How To Turn An Evangelist Into An Atheist: Microsoft Surface Edition

Posted By Aung Nay on May 24, 2014

Today I went to the Microsoft store to pre-order the Surface Pro 3 and take care of this nasty problem I have been having with my Surface Pro 1. It was waking up in my bag, draining my battery and turning itself into a fire hazard. I came back out of the Microsoft store with my Surface Pro still suffering from the same problem and without a pre-order for the Surface Pro 3.

Let me start with my Surface evangelist story. I have been a Windows tablet PC users since back in 2006, during my college days. I had a Toshiba Satellite tablet PC. It was huge, heavy and battery life was terrible. But it had a pen input. Between the pen input and OneNote software, tablet PCs were probably the greatest thing for education since the invention of paper.
I believed in Bill Gate’s vision of the future. I believe that we need an accurate form of input to record our ideas and visions beyond a simple keyboard. And Microsoft OneNote is one of the best note organizing software. It gets more powerful as you use it over time, especially as a student. I was able to connect and lookup information from related classes with ease and get the synergic benefits of education using OneNote. Upon my graduation, I noticed that I use my tablet a little less. But my faith and conviction that tablet PCs were optimal devices for the education environment never waned.
When my wife went to grad school for education 2010, I recommended a Windows Tablet PC. She got a HP TX series tablet. She loved the pen input aspect of it and made full use of it. It was still heavy and battery life was terrible. She lugged around spare batteries just like me to make it through the day.
As the months go by, iPads and Android tablets penetrated our household as our go to devices because they were simply more convenient to use and had a better user experience. Yet, I still believe in the value of tablet PCs in the education environment.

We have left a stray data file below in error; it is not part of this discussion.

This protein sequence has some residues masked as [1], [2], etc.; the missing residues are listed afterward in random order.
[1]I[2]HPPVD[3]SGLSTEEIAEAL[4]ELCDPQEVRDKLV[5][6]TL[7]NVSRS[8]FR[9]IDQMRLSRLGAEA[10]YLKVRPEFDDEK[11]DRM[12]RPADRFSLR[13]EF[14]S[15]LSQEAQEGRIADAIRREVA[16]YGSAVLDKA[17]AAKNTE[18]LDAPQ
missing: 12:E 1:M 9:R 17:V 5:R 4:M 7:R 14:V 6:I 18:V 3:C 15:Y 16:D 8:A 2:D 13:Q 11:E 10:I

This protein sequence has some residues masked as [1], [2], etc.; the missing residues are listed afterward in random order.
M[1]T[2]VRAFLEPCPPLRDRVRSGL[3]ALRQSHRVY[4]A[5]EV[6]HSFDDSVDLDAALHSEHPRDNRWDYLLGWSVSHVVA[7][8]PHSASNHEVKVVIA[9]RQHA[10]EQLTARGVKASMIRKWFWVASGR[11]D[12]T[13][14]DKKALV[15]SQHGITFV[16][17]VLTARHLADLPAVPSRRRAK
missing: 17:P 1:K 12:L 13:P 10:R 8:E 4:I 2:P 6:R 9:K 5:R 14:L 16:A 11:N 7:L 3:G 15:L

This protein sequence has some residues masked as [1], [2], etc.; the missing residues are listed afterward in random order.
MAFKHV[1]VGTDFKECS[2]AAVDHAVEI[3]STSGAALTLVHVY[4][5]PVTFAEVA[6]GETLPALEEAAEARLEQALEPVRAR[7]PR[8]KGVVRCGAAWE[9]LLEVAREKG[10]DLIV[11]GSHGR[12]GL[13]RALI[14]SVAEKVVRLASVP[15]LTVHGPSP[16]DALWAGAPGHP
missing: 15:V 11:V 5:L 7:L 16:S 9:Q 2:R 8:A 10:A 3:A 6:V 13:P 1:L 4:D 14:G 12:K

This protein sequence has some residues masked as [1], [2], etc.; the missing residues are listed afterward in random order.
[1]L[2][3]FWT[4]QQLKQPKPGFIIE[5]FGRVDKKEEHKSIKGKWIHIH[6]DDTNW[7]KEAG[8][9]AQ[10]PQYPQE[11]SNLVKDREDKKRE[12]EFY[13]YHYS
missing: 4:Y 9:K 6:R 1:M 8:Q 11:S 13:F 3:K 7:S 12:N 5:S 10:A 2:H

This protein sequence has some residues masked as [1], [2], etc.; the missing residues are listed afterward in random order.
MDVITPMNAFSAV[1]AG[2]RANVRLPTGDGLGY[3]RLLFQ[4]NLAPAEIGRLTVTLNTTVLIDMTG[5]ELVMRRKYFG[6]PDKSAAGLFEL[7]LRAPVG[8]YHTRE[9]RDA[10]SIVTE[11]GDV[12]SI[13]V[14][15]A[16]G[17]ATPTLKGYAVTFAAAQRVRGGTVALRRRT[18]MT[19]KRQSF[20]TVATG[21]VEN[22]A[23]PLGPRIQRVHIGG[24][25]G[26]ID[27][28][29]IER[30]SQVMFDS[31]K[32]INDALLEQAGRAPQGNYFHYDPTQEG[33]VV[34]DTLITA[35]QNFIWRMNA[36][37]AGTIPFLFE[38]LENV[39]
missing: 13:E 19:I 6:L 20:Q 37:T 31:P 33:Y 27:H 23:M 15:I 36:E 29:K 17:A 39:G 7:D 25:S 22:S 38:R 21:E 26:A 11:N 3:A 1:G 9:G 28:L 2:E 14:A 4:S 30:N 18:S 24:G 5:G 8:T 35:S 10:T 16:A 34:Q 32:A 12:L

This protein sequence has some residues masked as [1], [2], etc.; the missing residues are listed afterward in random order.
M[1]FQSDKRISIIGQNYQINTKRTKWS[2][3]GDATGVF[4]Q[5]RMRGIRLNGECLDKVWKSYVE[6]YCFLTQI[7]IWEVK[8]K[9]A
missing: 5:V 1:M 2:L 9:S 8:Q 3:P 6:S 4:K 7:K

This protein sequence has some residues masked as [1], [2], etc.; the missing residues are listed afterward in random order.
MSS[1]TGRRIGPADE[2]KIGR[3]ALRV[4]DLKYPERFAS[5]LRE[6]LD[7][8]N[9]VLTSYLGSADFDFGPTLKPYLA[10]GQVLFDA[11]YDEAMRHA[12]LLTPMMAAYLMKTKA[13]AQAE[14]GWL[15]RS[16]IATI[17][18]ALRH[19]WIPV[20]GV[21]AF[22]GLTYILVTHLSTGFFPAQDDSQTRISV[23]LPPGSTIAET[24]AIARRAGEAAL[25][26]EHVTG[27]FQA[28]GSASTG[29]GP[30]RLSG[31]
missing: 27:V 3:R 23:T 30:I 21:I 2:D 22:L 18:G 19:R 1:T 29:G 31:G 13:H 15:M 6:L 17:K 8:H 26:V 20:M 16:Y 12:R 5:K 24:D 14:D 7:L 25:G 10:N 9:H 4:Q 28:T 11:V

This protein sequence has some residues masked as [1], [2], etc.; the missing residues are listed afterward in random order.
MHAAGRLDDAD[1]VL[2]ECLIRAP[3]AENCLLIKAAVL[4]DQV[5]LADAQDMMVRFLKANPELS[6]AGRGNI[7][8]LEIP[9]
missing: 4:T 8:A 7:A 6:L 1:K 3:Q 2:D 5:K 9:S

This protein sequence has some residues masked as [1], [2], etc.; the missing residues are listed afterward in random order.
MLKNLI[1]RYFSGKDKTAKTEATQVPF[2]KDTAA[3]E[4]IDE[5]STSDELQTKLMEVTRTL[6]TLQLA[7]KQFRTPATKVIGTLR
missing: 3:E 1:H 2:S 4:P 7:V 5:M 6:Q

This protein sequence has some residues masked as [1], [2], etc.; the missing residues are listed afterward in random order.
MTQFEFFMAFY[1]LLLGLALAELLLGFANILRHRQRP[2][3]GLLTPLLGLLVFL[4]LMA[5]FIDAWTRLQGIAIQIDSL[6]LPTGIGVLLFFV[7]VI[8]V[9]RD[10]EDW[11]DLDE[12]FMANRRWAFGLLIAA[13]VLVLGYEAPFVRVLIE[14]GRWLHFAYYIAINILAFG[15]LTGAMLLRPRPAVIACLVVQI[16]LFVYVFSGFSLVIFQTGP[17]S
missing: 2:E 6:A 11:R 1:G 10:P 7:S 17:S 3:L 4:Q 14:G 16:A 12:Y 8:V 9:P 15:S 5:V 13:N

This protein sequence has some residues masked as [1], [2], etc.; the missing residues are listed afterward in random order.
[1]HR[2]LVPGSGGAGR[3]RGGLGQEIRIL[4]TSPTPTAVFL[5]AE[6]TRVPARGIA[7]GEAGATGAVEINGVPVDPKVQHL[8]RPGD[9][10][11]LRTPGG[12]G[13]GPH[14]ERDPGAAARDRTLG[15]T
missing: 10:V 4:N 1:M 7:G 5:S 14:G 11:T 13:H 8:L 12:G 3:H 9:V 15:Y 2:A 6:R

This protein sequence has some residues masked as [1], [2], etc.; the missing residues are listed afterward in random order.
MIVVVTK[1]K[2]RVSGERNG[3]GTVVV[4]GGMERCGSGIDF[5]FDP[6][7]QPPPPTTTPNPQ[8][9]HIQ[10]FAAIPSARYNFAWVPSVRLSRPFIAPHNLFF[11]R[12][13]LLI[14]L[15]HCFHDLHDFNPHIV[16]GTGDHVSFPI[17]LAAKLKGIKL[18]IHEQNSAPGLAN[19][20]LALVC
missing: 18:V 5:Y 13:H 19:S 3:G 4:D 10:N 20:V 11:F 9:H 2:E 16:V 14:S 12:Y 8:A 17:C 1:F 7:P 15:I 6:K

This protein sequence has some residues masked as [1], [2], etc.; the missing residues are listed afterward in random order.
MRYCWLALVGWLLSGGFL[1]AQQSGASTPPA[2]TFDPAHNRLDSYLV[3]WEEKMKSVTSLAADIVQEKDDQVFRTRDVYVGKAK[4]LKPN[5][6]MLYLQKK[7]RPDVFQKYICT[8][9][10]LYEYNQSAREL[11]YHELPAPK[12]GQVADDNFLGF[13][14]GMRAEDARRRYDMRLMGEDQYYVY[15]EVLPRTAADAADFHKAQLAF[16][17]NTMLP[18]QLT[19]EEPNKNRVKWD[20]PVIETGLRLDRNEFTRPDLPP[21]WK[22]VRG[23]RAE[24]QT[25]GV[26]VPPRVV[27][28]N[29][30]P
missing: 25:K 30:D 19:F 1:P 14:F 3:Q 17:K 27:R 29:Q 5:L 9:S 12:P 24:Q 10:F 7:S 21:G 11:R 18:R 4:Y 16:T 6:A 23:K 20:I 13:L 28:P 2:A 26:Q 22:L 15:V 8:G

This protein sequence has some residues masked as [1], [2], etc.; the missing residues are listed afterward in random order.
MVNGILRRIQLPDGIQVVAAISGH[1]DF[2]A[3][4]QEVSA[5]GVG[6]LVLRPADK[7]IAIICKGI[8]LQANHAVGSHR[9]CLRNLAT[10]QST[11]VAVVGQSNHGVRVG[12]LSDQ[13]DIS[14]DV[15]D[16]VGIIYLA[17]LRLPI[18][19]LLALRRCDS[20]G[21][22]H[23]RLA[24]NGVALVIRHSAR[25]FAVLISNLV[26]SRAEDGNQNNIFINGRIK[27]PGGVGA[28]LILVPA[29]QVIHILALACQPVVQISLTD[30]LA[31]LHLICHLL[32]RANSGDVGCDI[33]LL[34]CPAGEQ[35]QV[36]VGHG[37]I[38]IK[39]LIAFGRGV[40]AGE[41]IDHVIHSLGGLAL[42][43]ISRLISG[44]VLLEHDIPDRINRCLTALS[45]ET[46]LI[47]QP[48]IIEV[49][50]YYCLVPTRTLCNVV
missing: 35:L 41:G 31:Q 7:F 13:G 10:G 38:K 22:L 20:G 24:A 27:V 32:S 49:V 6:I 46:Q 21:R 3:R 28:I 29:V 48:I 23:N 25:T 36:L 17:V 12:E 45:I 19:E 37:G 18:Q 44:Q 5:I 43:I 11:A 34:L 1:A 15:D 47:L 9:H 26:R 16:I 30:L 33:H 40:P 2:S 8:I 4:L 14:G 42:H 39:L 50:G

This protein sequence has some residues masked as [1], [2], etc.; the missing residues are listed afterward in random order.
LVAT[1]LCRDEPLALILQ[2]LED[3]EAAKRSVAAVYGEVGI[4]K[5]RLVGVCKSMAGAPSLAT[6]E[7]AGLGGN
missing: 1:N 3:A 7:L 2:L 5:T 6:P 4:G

When Surface was announced in 2012, I decided that I would purchase the Surface RT and Surface Pro. And I believed that they would be amazing devices that will deliver form and functionality in a single package. I can use the RT for work and my wife can use the Pro for teaching. I was first in line at the Bridgewater, NJ on the launch day of both devices.
My expectation for the Surface RT died quite quickly as there were very limited apps for it and because Microsoft decided to play hardball with Google. I use Gmail for my personal stuff and use Google Apps for work. And that unbending Microsoft decision has a terrible implication to date. I still cannot sync my Google calendars with any of my Surface devices.
The Surface Pro launch at the Bridgewater store was a disaster. Nobody has any idea what’s going on. Other Surface Pro faithfuls and I had to use the service entrance for the mall to line up for our Surface Pros, which is a sharp contrast to the immaculate execution of launches at the Apple store in the same mall. In fact, they aren’t even sure of the store opening time. The website stated 8am as the opening time but the manager decided that 10am would be their opening time upset many customers including myself.
Despite the launch day challenges, my Surface Pro was amazing. I loved it. But it had a severe battery problem. There’s no replaceable battery either. So it actually made it less usable than our old Toshiba and HP. And it was hard to stare at the screen for an extended period of time as well. My eyes get quite stressed, especially in desktop mode. Having to replace it within a month for dead pixel didn’t diminish my excitement about this product. And I was helped by an amazing assistant manager at the Bridgewater Microsoft store. It seems like he’s the only one who knows anything and has a concept of what customer services is. Nevertheless, I was a satisfied customer.
Surface Pro was a first generation device. I was willing to forgive and dream about the next iteration of the device where my dreams would be realized. When Surface Pro 2 was announced, I was so elated. I tell all my friends and colleagues that Microsoft a company that listens to its customers. Well, at least the Surface team listened. They addressed all the major concerns about the first gen. I was determined to get it, not just for me but for my entire small organization.
I went back to the Bridgewater Microsoft store to purchase the Surface Pro 2s. Get in touch with the small business team and order the Surface Pro 2s. And I learned a stunning concept, at Bridgewater Microsoft store, that small business constituted of two or less people in the organization. They refuse to sell me more than two Surface Pro 2s.